Cuts proposed for Sidney ARS
Tatyana Rand holds up a vial containing specimens of adult and larval wheat stem sawfly during field days last year. A budget proposal for 2017 could cut that work in favor of climate change research.
Wheat stem sawflies cause more than $250 million in crop damage every year across the nation, including $80 million in damages to Montana. Meanwhile, there is only one USDA-ARS lab delving into their secrets, fighting back against the devastation they bring to wheat fields each year. That lab happens to be in Sidney, Mont., but the research could be disappearing with the stroke of a pen.
The president’s fiscal year 2017 budget proposes eliminating $1.3 million for insect research at the laboratory in Sidney, a figure that would encompass all the insect research being done there. In addition to the sawfly, that includes grasshoppers, a threat to agriculture throughout the west, and the Mormon cricket, also a problematic species.
The cut is actually a redirection of funding to other missions, according to officials with the USDA. Nationally, the Agriculture Research Lab has been asked to redirect a total of $66.3 million in existing funds to climate change, clean water, foreign animal diseases, antimicrobial resistance and avian influenza.
The Sidney facility’s insect research was among programs selected to make this shift in priorities happen. Under the proposal, two of the four scientists and two technicians in the insect unit would be moved to either the weed biocontrol program in the pest management unit at Sidney or to the Agricultural Systems Research Unit to focus on climate change. Two scientists and two technicians from the program would be relocated to other ARS laboratories outside of Montana.
Beth Redlin, spokesperson for the Sidney ARS unit, said they are aware of the proposed changes. “As members of the executive branch, we officially support the president’s budget,” she said.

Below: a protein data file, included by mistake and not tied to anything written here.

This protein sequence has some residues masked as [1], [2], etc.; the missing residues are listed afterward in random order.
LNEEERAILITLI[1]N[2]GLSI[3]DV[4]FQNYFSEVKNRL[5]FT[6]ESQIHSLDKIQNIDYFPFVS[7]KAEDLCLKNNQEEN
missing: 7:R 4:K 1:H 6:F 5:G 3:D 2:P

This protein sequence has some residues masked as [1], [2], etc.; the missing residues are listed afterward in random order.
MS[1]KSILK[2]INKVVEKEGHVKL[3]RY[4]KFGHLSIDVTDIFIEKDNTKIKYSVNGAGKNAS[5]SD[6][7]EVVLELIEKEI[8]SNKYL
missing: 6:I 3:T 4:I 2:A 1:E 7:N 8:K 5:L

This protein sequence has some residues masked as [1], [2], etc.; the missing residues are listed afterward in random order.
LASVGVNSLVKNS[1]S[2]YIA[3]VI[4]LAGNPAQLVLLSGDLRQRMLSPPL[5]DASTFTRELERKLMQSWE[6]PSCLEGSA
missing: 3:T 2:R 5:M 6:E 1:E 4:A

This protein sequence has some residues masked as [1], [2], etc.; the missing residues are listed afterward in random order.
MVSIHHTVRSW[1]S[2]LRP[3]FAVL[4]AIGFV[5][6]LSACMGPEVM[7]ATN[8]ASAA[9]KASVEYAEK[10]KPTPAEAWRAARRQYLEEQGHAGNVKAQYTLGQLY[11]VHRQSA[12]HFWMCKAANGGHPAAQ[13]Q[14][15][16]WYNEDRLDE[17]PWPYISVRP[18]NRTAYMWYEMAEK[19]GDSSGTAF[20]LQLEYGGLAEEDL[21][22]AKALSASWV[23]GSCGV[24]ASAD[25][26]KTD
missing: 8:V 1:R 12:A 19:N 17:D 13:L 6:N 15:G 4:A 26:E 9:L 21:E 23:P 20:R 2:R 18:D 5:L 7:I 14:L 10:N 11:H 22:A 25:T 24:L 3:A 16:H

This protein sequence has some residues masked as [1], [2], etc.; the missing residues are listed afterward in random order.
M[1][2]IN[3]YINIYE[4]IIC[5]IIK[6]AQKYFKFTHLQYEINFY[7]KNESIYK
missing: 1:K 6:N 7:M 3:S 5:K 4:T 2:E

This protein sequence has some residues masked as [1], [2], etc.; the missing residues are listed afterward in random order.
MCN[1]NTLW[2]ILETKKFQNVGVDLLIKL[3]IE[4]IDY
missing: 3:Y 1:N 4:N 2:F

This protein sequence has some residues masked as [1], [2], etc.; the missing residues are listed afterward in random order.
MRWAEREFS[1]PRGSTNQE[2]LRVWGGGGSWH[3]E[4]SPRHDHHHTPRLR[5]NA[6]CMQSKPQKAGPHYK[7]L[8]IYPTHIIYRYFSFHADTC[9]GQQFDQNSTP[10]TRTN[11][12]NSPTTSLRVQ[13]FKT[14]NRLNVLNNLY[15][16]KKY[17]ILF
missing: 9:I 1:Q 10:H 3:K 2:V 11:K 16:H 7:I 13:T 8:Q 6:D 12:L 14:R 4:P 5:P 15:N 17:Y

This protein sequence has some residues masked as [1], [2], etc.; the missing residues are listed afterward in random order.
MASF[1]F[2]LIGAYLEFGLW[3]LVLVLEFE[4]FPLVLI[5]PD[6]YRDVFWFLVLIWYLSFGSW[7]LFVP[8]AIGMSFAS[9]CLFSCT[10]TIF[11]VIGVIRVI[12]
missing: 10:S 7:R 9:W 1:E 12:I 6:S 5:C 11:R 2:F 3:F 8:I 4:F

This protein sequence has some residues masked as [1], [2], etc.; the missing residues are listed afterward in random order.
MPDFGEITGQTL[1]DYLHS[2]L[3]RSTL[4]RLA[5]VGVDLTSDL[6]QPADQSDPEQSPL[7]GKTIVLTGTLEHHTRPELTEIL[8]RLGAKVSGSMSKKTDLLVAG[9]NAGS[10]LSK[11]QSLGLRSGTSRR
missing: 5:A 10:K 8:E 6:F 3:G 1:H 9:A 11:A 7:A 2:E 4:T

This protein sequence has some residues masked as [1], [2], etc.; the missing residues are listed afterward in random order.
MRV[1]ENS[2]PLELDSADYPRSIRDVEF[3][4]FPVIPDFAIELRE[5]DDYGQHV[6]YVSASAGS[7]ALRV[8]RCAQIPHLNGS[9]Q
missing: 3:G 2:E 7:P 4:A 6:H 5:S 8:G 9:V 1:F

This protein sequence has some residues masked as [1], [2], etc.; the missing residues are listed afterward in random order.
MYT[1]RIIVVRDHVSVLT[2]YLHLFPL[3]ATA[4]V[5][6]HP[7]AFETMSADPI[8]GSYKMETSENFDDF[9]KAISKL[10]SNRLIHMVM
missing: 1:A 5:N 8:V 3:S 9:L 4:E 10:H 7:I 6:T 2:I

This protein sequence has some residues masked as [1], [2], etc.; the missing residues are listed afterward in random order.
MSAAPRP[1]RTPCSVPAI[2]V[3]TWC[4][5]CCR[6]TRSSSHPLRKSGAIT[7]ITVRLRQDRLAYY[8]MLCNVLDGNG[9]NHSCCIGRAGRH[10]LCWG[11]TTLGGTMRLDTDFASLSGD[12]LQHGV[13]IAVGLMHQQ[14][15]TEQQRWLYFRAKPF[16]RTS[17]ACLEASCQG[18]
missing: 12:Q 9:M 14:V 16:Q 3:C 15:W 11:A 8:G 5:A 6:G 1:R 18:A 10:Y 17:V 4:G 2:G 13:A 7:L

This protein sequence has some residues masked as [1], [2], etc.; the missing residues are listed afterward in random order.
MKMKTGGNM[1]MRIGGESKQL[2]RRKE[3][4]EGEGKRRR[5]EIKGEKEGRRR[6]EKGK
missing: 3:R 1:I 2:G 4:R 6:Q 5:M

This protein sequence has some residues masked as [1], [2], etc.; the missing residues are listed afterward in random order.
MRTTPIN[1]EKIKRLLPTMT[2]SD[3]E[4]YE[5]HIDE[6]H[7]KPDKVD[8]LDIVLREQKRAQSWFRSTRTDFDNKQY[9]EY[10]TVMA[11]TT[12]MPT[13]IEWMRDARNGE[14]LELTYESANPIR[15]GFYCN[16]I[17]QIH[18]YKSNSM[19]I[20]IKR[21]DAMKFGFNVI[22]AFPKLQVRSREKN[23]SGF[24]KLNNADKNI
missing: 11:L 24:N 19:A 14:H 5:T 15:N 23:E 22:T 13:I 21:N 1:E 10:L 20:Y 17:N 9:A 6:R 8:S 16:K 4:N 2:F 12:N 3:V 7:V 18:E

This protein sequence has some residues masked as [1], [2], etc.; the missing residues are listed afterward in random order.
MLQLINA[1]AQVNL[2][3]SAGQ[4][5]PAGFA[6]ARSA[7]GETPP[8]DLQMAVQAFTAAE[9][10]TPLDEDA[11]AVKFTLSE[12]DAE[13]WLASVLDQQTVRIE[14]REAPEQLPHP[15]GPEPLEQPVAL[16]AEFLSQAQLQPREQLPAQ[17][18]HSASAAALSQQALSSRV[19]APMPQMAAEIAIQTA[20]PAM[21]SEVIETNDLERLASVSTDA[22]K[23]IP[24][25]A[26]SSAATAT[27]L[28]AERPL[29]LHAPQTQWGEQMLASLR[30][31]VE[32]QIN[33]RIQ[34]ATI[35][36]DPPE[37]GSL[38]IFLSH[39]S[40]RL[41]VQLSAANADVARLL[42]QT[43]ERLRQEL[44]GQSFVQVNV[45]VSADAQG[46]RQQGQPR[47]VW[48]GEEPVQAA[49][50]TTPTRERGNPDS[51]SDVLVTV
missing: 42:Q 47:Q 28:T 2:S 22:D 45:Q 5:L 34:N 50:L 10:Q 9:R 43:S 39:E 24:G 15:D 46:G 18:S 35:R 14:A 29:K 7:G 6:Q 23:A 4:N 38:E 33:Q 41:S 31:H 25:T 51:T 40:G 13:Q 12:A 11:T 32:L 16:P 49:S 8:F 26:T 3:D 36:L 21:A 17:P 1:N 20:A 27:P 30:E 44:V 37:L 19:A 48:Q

Research Leader John Gaskin echoed her statement, adding that they must wait to see what is ultimately enacted by Congress.
Gaskin has highlighted pest research as among important achievements at the Sidney ARS facility in prior interviews.
“Our grasshopper work affects a lot of the western U.S. and wheatstem sawfly is now down into Nebraska and Colorado, so there is a big outreach for that,” he said at the time.
Senator Jon Tester, meanwhile has pressed Agriculture Secretary Tom Vilsack to explain the long-term plans for the research lab in Sidney.
Tester says he was assured the facility will remain fully staffed and operational, but that the focus of research could shift away from sawflies and other pests threatening crops in Montana and other areas of the nation.
“The folks in Sidney conduct cutting edge research for Montana’s family farmers and ranchers,” Tester said. “Sawflies pose a serious threat to our state’s No. 1 industry, and if we don’t have the best information at our fingertips, Montana farmers could take a big hit.”
Forty-one people work at Sidney’s Northern Plains Agriculture Research Lab, which includes scientists, technicians and other staff. Vilsack told Tester there are no plans to reduce their number.
A spokesman for Tester’s office said the legislator is committed to ensuring meaningful sawfly and pest research is prioritized before the committee passes an appropriations bill later this year.